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Re-elect Cindy Carter Grant County Commissioner

A call for local electric car chargers

Heralding the future, they'd be good for tourism now, advocates say


A electric vehicle charger at Suncadia, an upscale resort outside Cle Elum, Wash.

Grand Coulee, a pioneer of green energy because of the dam, may take another step towards a green future by installing an electric vehicle charger, which is also being advocated as a tourism booster.

Marlene Oddie, owner of KISSed Quilts in Grand Coulee, is interested in installing an electric vehicle (EV) charging port near her business. Oddie said the process takes a lot of time to do right, but once installed would then put the Grand Coulee Dam area on the map for tourists with electric cars.

Electric vehicle drivers, like electric cars themselves, are a unique breed of animal, able to travel only as far as their car is able to on a single charge before needing to plug in and recharge.

Currently the closest EV charging stations are in Coulee City and Bridgeport, although many EVs have adapters available to use NEMA 14-50 plugs, such as those available at local RV parks.

Oddie personally drives a BMW i3 fitted with a "range extender," an electric car she says has a range of about 120 miles in the winter, and 150 miles the rest of the year.

"If you are a local driver, then you stay in town all week," Oddie said. "You can have a second car that can go anywhere, but (the electric car) is the best car for commuting here."

A comparison found on shows that 2017 models of electric cars range anywhere from 63 to 360 miles on a single charge, and everywhere in between.

The Tesla Roadster 2, slated for release in 2020, boasts a range of 620 miles, enough to travel to Seattle and back from Grand Coulee on a single charge, signalling that longer ranges are in the near future of electric cars. Combined with the consistently dropping prices in electric battery costs, EVs are projected to become the norm in the coming years, said two advocates who presented to the Grand Coulee Dam Area Chamber of Commerce last week.

Jack Anderson and Randy Brooks, from Plug-In North Central Washington, told chamber member at a luncheon Thursday about the outlook on the future of electric vehicles, and on the logistics and the economic benefits of having an EV charging station in the community.

The non-profit, all-volunteer organization operates under the umbrella of the North Central Washington Economic Development District. One of their primary goals is to increase tourism in the area from western Washington and Spokane. An estimated 25,000 people drive electric cars in Washington state.

"The light show at the dam is one of the things we get inquiries on our website about," Anderson said. "EV drivers ask, 'How do I get there?'"

Anderson explained that, with a charging station in town, while EV driver-tourists wait the one to two hours for a car to charge, they would have time to spend their money at local restaurants and shops, which would help the local economy.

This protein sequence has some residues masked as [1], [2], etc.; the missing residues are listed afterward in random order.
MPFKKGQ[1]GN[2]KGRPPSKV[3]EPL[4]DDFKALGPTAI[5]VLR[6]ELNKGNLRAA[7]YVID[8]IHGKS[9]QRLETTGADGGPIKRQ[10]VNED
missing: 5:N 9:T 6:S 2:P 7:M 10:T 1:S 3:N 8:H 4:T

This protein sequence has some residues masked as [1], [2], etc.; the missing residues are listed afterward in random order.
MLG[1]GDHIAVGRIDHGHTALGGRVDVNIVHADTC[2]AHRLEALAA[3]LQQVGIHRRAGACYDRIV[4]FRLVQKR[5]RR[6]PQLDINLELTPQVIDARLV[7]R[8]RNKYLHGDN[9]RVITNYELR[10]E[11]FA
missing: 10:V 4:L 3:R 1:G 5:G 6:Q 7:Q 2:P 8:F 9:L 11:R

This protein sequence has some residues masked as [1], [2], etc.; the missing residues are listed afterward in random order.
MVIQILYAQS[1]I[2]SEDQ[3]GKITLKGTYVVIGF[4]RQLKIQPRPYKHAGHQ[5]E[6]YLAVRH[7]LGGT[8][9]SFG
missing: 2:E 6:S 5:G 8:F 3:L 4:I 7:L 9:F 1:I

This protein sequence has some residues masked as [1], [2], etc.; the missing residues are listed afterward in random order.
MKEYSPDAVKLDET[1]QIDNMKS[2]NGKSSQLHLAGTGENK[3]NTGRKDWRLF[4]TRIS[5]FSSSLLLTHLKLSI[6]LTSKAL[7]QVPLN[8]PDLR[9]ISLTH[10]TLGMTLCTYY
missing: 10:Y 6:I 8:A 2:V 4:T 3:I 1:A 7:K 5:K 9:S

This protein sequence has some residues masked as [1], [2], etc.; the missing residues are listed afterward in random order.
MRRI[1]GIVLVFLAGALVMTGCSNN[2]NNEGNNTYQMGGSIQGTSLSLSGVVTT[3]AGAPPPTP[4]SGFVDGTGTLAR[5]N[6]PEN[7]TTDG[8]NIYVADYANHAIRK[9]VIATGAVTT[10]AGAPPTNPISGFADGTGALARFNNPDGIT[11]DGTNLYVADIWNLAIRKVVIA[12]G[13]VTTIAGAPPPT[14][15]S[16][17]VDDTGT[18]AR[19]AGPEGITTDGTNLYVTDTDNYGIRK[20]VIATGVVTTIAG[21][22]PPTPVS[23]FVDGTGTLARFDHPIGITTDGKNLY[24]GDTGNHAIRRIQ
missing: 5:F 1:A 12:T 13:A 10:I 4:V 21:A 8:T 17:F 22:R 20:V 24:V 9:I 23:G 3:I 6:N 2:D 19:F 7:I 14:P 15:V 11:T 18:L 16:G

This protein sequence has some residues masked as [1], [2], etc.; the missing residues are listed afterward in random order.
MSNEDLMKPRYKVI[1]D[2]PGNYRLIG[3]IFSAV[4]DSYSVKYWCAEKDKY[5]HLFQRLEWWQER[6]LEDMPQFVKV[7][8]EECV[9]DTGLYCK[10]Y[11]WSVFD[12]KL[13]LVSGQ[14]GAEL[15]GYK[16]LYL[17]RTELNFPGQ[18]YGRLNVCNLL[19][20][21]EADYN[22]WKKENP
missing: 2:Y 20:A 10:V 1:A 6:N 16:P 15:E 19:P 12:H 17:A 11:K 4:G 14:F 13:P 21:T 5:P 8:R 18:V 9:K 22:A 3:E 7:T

Anderson emphasized that it is a community effort to accommodate EV drivers for the benefit of the local economy.

"Don't just look at the charging, look at the economic impact available from providing charging," he said. "What other things would you do in order to entertain people while they are charging? What they're really interested in is walking around, learning about the history, finding something to eat. How would a person charging come down to the dam?"

Brooks predicted that as EV sales increase, technology advances, and the need to reduce pollution increases the world is "well on the path of adoption."

"Some manufacturers in Germany and Norway are saying by 2020 or 2025 or 2030 they aren't even going to allow production or sale of vehicles with internal combustion engines," Brooks said.

The Wall Street Journal reported Nov. 18 that "PricewaterhouseCoopers predicts that a shift toward electric vehicles is inevitable, forecasting that 'between 2025 and 2030, the cost of battery electric vehicles will fall below the cost of combustion engines.'"

Volvo announced earlier this year that they plan to stop making gas-only vehicles by 2019. General Motors has made similar statements toward committing to electric vehicles.

Plug-In NCW also advocates for the use of electric farm equipment, such as tractors, as well as semi-trucks.

Another electric vehicle charging station is at Banks Lake Brew in Coulee City

The Tesla company is releasing a semi-truck that can go from 0-60 mph in 15 seconds with a full 80,000-pound load, blowing conventional semi-trucks out of the water, and with a 500-mile range that can accommodate most delivery routes. Eighty percent of semi-truck routes are 250 miles or less, according to Tesla CEO and Product Architect Elon Musk.

These trends point toward an increasingly EV future.

Those wanting more information or are interested in helping bring a charging station to Grand Coulee can go to or contact Marlene Oddie at KISSed Quilts or by calling 509-386-5715.

Jack Anderson, of Plug-In North Central Washington, talks with the Grand Coulee Dam Area Chamber of Commerce last week at Siam Palace, explaining the economic benefits for a community when they provide electric vehicle charging to tourists, as well as the status of electric vehicles today, and what the future looks like. - Jacob Wagner photo

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